20. 20. From design to implementation:From the perspective of government agents Source: Myers et al., underreview Rating of effectiveness of coordination among implementing agencies (N=126) Efficacy of reform implementation (N=143)
  21. 21. Innovation 3 South-South Exchanges • Purpose: Sharing experience, lessons learned and synergies acrossstudy countries • Three events: World Forestry Congress(2016); World Bank Land Poverty Conference(2017); Field Visit and Sub-nationalInternationalConferencein Madre de dios, Peru (2018) • Outcomes: Multi-stakeholder policy dialogues; training events; cross-country exchangefield-visits; review of theory of change, involvement of multi-stakeholder projectadvisory committees
  22. 22. IFAD ENGAGEMENT IN GCS-TENURE PROJECT: Challenges and opportunities • IFAD Project Management: Program offices involved Land Tenure vs. Forest/Environment Opportunities to cross learning across IFAD topic desks • IFAD Country context: Example: IFAD country work in Peru focused outside the lowlands-Amazon vs. GCS Tenure project geographic and theme focus Different situation in Uganda and Indonesia Focus of country projects limit the opportunities of engagement, establishment of synergies and cross- learning. • IFAD Mission field visit in Indonesia •Lessons learned •Engagement with country projects at the inception level is important but not enough if the process is not linked around the project design​ (including topics •More opportunities for cross learning and engagement along the implementation of the project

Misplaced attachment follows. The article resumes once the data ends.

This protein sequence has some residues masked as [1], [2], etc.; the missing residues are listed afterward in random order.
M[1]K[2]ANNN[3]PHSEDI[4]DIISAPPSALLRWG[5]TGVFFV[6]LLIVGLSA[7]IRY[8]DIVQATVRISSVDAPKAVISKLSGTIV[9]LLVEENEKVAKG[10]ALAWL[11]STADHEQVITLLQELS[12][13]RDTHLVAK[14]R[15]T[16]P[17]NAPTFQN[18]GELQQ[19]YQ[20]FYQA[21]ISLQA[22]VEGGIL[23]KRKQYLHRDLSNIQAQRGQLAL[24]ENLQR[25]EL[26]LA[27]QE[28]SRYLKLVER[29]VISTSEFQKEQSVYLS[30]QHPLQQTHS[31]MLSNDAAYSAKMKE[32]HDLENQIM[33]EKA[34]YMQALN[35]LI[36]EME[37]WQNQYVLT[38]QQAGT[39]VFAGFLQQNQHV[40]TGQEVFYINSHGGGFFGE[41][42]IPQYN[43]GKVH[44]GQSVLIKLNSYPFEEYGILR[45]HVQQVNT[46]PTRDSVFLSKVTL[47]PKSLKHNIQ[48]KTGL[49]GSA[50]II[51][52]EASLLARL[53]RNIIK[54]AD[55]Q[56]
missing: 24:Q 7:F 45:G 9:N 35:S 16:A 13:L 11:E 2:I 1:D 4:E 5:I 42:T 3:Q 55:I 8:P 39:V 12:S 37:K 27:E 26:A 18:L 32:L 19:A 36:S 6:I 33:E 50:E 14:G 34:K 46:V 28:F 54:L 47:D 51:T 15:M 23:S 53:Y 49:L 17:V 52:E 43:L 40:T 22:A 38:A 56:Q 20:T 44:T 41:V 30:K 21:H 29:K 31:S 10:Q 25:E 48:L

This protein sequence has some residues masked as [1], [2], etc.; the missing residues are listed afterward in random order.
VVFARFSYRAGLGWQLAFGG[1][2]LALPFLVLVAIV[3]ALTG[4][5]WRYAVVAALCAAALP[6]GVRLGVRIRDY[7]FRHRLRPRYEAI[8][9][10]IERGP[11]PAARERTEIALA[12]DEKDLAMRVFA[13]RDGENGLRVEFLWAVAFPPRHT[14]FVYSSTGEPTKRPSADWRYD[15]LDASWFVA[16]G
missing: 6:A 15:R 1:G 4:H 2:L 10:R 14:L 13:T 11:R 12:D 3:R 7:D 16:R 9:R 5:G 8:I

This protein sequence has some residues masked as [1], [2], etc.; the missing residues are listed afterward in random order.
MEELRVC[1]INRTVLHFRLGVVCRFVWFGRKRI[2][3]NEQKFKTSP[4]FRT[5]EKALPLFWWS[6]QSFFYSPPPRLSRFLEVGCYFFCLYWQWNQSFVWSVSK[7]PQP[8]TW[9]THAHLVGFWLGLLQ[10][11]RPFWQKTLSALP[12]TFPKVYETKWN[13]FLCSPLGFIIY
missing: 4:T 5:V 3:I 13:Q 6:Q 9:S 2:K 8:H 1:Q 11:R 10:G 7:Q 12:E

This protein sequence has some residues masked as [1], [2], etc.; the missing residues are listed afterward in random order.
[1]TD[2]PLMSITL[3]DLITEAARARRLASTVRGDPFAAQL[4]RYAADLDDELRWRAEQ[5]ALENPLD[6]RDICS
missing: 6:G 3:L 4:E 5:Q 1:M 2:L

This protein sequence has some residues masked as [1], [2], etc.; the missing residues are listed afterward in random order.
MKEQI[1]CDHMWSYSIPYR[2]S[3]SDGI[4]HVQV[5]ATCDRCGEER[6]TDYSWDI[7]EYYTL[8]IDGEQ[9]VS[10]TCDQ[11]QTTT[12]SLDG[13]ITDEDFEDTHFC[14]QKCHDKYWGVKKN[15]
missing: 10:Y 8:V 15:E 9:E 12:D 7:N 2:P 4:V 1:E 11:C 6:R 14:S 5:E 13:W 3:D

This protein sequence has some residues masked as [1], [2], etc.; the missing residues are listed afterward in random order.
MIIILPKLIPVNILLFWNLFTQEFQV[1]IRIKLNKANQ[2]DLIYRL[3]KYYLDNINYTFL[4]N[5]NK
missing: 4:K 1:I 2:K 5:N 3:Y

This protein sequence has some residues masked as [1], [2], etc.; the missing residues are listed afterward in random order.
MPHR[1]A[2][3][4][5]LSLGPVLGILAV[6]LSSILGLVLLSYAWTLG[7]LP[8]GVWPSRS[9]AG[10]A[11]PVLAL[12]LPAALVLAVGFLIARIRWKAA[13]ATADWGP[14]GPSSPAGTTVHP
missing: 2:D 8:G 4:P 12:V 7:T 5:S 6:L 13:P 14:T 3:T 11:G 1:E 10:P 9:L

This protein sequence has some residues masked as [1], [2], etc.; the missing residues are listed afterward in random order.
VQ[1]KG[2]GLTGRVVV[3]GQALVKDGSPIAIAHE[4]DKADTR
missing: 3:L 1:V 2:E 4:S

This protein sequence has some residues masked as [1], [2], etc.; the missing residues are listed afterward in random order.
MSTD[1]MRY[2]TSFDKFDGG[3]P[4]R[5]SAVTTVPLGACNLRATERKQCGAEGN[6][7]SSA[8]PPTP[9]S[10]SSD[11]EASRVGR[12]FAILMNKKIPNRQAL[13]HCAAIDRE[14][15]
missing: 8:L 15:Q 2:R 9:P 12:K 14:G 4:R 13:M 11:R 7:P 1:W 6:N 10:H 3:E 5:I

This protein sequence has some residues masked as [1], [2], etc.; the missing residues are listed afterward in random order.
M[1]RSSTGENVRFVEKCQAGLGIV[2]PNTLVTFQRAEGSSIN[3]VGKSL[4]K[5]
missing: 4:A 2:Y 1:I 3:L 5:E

23. 23. https://www2.cifor.org/gcs-tenure/
  24. 24. Thank you foreststreesagroforestry.org | globallandscapesforum.org | resilient-landscapes.org cifor.org | worldagroforestry.org The Center for International ForestryResearch (CIFOR) and World Agroforestry (ICRAF) envisiona more equitableworld where trees in all landscapes, from drylands to the humid tropics, enhance the environment and well-being for all. CIFOR and ICRAF are CGIAR Research Centers.